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September 28, 2005:
"Among the calamities of war may be justly numbered the diminution of the love of truth, by the falsehoods which interest dictates and credulity encourages."
— Samuel Johnson: Idler #30 (November 11, 1758)
One of the finer points of Johnson's writings is that they are based on shrewd observations of human behavior, behavior which shifts little over time. Thus, much of what he wrote nearly 250 years ago still has the ring of truth.
In the spring of 2003, much of America believed (or wanted to believe) that invading Iraq was a good thing; credulity supported beliefs that there were weapons of mass destruction to be found there, little knowing that these beliefs were propped up by unreliable sources like the CIA's "Curveball" and echoed by Iraqi exiles longing for more power. Many did not believe, of course: I, for one, had seen plenty of evidence of information twisting by the Bush administration prior to the war on much smaller issues, and felt that our best source of information was UNSCOM inspectors, who really did need more time.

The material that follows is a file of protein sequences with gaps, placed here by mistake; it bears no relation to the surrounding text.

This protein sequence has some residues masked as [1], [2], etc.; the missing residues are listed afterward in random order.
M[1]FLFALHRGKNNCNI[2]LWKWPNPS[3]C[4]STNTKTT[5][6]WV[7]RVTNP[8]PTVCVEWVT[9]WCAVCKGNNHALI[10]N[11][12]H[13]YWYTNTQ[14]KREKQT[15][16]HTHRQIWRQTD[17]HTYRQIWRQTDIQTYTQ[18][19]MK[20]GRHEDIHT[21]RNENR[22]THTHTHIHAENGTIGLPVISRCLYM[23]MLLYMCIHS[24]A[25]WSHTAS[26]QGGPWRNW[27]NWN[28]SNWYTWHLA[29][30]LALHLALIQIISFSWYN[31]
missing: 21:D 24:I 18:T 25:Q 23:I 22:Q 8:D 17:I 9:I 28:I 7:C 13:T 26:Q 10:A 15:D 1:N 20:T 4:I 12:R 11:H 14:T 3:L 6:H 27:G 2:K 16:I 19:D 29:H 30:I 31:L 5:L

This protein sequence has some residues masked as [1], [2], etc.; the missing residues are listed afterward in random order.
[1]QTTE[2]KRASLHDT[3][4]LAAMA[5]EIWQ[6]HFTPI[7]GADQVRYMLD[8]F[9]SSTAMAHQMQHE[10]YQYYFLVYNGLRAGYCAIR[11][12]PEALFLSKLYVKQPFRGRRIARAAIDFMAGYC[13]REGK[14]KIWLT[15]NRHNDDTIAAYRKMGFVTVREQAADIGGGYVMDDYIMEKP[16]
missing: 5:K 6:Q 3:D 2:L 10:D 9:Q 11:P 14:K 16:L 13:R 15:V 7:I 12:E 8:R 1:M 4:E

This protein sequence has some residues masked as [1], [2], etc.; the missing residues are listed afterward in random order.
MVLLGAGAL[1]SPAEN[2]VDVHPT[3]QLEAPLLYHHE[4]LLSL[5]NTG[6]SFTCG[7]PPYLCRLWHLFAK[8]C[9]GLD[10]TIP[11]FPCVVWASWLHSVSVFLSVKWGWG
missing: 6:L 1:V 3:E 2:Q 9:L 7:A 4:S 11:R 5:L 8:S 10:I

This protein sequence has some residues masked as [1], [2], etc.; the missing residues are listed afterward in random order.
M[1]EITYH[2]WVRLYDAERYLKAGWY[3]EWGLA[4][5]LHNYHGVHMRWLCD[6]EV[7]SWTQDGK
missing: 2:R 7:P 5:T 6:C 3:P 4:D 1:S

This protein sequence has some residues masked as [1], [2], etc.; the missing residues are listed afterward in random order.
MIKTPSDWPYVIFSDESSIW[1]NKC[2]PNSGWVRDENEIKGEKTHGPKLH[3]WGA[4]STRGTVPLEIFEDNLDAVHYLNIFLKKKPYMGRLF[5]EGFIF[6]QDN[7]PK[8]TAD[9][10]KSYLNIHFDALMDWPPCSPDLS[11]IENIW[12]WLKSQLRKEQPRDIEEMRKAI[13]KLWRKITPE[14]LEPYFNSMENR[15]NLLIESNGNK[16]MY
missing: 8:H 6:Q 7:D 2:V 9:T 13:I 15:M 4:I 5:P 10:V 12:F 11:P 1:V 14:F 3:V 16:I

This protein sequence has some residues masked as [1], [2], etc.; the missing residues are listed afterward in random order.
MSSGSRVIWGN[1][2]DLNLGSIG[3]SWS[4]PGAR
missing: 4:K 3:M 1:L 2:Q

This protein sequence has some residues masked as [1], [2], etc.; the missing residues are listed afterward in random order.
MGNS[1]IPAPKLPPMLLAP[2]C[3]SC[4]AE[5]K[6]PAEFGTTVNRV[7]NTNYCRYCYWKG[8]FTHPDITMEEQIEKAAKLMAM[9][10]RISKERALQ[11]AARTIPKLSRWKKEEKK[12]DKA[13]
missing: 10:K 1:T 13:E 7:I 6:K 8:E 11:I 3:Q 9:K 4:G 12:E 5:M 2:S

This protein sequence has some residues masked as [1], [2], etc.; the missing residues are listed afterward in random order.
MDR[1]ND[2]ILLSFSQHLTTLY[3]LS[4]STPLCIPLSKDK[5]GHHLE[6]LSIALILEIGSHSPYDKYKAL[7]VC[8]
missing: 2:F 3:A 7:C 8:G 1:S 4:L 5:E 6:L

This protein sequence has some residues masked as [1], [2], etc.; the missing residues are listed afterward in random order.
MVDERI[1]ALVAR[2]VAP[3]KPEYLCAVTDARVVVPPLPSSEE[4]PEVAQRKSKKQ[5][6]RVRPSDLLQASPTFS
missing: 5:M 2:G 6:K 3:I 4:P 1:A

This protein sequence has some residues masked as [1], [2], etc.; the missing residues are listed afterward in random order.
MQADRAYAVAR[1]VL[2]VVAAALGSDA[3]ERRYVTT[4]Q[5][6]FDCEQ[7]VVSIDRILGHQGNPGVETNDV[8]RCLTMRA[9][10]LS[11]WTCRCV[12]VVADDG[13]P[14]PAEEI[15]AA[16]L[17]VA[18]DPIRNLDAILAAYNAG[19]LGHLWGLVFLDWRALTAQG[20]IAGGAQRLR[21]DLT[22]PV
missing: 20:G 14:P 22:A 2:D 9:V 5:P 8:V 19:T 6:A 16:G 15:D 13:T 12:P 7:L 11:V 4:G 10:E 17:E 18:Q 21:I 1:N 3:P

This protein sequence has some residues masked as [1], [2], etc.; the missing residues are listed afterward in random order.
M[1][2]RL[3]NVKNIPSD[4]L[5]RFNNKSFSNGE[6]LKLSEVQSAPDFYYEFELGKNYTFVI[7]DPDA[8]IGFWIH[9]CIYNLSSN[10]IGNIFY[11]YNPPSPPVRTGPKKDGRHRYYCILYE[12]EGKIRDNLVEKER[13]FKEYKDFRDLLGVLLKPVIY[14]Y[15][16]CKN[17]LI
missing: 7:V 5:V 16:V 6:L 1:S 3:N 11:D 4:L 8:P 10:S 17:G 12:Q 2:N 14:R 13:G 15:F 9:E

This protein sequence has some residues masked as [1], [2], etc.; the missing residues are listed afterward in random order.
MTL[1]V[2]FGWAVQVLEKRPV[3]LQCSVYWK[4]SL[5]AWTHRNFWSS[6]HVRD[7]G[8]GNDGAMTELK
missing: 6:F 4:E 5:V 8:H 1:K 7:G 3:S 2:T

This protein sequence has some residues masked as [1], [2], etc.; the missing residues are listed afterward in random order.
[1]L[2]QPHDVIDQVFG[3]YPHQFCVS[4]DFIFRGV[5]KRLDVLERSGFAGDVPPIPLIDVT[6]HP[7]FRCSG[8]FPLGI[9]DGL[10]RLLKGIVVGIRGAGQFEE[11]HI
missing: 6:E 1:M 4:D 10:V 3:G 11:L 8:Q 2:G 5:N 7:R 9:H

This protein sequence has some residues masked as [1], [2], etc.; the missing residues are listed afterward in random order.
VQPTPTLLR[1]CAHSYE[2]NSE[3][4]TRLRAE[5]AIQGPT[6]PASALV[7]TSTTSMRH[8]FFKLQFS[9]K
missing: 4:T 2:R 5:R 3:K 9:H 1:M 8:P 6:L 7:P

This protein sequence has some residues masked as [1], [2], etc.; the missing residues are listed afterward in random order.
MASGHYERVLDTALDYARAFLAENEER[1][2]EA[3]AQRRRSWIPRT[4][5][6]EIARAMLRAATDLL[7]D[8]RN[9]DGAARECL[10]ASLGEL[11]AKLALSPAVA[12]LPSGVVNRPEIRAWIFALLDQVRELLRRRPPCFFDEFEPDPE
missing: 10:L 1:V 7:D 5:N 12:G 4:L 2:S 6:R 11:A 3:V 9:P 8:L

As the war progressed, threats to perceptions of our effort's beneficence — like the prisoner abuses in Abu Ghraib — were brushed off by the military as isolated events, when internal examinations would have revealed that there was a long chain of command that went up to Rumsfeld and Bush and the orders they signed. (Even today, witnesses to abuses in Iraq feel as if the investigators are trying to direct the investigations away from the brass and on to the troops.)
And yesterday, while it wasn't in the theater of war, former FEMA head Michael Brown testified before Congress that practically nothing which went wrong in the Katrina relief efforts was his doing. Another effort to play with the truth (see here and here).
Yes, people will always have vested interests in the truth. And many times people will play with the truth to either protect themselves, their interests, or perhaps even claim new advantages where none existed beforehand.
An alert people, however, have to recognize this, and be more skeptical of those who have special access to the truth.
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September 18, 2005: